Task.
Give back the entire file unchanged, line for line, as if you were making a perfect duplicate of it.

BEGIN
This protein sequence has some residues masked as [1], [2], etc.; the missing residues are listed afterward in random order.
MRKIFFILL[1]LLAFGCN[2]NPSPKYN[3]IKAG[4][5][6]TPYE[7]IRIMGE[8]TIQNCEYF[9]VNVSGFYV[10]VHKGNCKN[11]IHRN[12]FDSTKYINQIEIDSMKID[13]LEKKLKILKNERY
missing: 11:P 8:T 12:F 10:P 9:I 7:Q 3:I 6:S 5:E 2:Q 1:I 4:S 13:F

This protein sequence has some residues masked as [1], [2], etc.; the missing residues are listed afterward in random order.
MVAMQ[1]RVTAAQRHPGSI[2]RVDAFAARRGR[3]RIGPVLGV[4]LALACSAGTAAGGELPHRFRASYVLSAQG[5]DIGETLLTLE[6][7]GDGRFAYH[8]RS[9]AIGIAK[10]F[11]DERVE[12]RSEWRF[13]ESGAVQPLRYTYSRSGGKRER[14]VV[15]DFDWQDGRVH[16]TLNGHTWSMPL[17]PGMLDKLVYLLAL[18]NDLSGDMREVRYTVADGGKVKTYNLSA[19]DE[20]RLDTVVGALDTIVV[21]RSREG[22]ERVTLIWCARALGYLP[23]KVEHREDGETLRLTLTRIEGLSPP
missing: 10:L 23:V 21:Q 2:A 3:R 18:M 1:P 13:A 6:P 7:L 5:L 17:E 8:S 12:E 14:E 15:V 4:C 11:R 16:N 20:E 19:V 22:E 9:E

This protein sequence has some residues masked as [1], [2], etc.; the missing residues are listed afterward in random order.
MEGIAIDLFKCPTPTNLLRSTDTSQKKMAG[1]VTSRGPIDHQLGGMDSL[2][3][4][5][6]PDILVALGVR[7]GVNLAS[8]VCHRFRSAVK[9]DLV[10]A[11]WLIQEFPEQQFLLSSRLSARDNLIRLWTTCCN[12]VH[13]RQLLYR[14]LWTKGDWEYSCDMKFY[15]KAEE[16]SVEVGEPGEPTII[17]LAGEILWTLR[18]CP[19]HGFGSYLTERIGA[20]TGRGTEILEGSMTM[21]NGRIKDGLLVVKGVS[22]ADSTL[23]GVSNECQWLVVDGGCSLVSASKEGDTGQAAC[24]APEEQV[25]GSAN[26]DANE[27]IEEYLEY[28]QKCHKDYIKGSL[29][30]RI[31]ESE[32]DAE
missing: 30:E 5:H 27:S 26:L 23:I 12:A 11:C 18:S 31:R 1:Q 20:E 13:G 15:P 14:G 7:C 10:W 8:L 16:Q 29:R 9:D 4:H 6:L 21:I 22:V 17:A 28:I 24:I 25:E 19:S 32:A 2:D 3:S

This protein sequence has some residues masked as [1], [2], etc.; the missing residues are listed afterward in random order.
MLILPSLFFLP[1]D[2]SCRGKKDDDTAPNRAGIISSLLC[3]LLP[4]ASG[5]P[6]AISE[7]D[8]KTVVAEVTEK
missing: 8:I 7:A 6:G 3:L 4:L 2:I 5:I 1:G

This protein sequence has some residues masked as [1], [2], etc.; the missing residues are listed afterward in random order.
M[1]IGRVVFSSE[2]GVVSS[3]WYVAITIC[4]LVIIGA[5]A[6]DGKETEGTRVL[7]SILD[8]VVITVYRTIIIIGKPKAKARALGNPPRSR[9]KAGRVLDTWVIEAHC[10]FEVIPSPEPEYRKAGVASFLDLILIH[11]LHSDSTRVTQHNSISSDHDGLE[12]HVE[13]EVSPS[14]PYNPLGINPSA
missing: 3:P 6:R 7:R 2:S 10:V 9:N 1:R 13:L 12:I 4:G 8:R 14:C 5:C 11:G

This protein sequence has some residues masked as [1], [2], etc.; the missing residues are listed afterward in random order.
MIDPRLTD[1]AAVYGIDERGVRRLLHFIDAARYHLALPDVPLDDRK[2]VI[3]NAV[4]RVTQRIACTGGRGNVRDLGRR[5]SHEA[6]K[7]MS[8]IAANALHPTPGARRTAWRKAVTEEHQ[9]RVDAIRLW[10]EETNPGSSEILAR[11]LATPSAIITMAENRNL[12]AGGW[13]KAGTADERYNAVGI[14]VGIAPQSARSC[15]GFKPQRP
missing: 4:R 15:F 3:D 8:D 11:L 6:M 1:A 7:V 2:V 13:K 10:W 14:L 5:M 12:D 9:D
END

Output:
This protein sequence has some residues masked as [1], [2], etc.; the missing residues are listed afterward in random order.
MRKIFFILL[1]LLAFGCN[2]NPSPKYN[3]IKAG[4][5][6]TPYE[7]IRIMGE[8]TIQNCEYF[9]VNVSGFYV[10]VHKGNCKN[11]IHRN[12]FDSTKYINQIEIDSMKID[13]LEKKLKILKNERY
missing: 11:P 8:T 12:F 10:P 9:I 7:Q 3:I 6:S 5:E 2:Q 1:I 4:S 13:F

This protein sequence has some residues masked as [1], [2], etc.; the missing residues are listed afterward in random order.
MVAMQ[1]RVTAAQRHPGSI[2]RVDAFAARRGR[3]RIGPVLGV[4]LALACSAGTAAGGELPHRFRASYVLSAQG[5]DIGETLLTLE[6][7]GDGRFAYH[8]RS[9]AIGIAK[10]F[11]DERVE[12]RSEWRF[13]ESGAVQPLRYTYSRSGGKRER[14]VV[15]DFDWQDGRVH[16]TLNGHTWSMPL[17]PGMLDKLVYLLAL[18]NDLSGDMREVRYTVADGGKVKTYNLSA[19]DE[20]RLDTVVGALDTIVV[21]RSREG[22]ERVTLIWCARALGYLP[23]KVEHREDGETLRLTLTRIEGLSPP
missing: 10:L 23:V 21:Q 2:A 3:R 18:M 1:P 13:A 6:P 7:L 5:L 17:E 8:S 12:E 14:E 15:V 4:C 11:R 16:N 20:E 19:V 22:E 9:E

This protein sequence has some residues masked as [1], [2], etc.; the missing residues are listed afterward in random order.
MEGIAIDLFKCPTPTNLLRSTDTSQKKMAG[1]VTSRGPIDHQLGGMDSL[2][3][4][5][6]PDILVALGVR[7]GVNLAS[8]VCHRFRSAVK[9]DLV[10]A[11]WLIQEFPEQQFLLSSRLSARDNLIRLWTTCCN[12]VH[13]RQLLYR[14]LWTKGDWEYSCDMKFY[15]KAEE[16]SVEVGEPGEPTII[17]LAGEILWTLR[18]CP[19]HGFGSYLTERIGA[20]TGRGTEILEGSMTM[21]NGRIKDGLLVVKGVS[22]ADSTL[23]GVSNECQWLVVDGGCSLVSASKEGDTGQAAC[24]APEEQV[25]GSAN[26]DANE[27]IEEYLEY[28]QKCHKDYIKGSL[29][30]RI[31]ESE[32]DAE
missing: 30:E 5:H 27:S 26:L 23:I 12:A 11:C 18:S 31:R 1:Q 20:E 13:G 15:P 14:G 7:C 10:W 8:L 16:Q 29:R 9:D 4:H 6:L 21:I 22:V 17:A 28:I 24:I 25:E 19:S 32:A 2:D 3:S

This protein sequence has some residues masked as [1], [2], etc.; the missing residues are listed afterward in random order.
MLILPSLFFLP[1]D[2]SCRGKKDDDTAPNRAGIISSLLC[3]LLP[4]ASG[5]P[6]AISE[7]D[8]KTVVAEVTEK
missing: 8:I 7:A 6:G 3:L 4:L 2:I 5:I 1:G

This protein sequence has some residues masked as [1], [2], etc.; the missing residues are listed afterward in random order.
M[1]IGRVVFSSE[2]GVVSS[3]WYVAITIC[4]LVIIGA[5]A[6]DGKETEGTRVL[7]SILD[8]VVITVYRTIIIIGKPKAKARALGNPPRSR[9]KAGRVLDTWVIEAHC[10]FEVIPSPEPEYRKAGVASFLDLILIH[11]LHSDSTRVTQHNSISSDHDGLE[12]HVE[13]EVSPS[14]PYNPLGINPSA
missing: 3:P 6:R 7:R 2:S 10:V 9:N 1:R 13:L 12:I 4:G 8:R 14:C 5:C 11:G

This protein sequence has some residues masked as [1], [2], etc.; the missing residues are listed afterward in random order.
MIDPRLTD[1]AAVYGIDERGVRRLLHFIDAARYHLALPDVPLDDRK[2]VI[3]NAV[4]RVTQRIACTGGRGNVRDLGRR[5]SHEA[6]K[7]MS[8]IAANALHPTPGARRTAWRKAVTEEHQ[9]RVDAIRLW[10]EETNPGSSEILAR[11]LATPSAIITMAENRNL[12]AGGW[13]KAGTADERYNAVGI[14]VGIAPQSARSC[15]GFKPQRP
missing: 4:R 15:F 3:D 8:D 11:L 6:M 1:A 7:V 2:V 13:K 10:W 14:L 5:M 12:D 9:D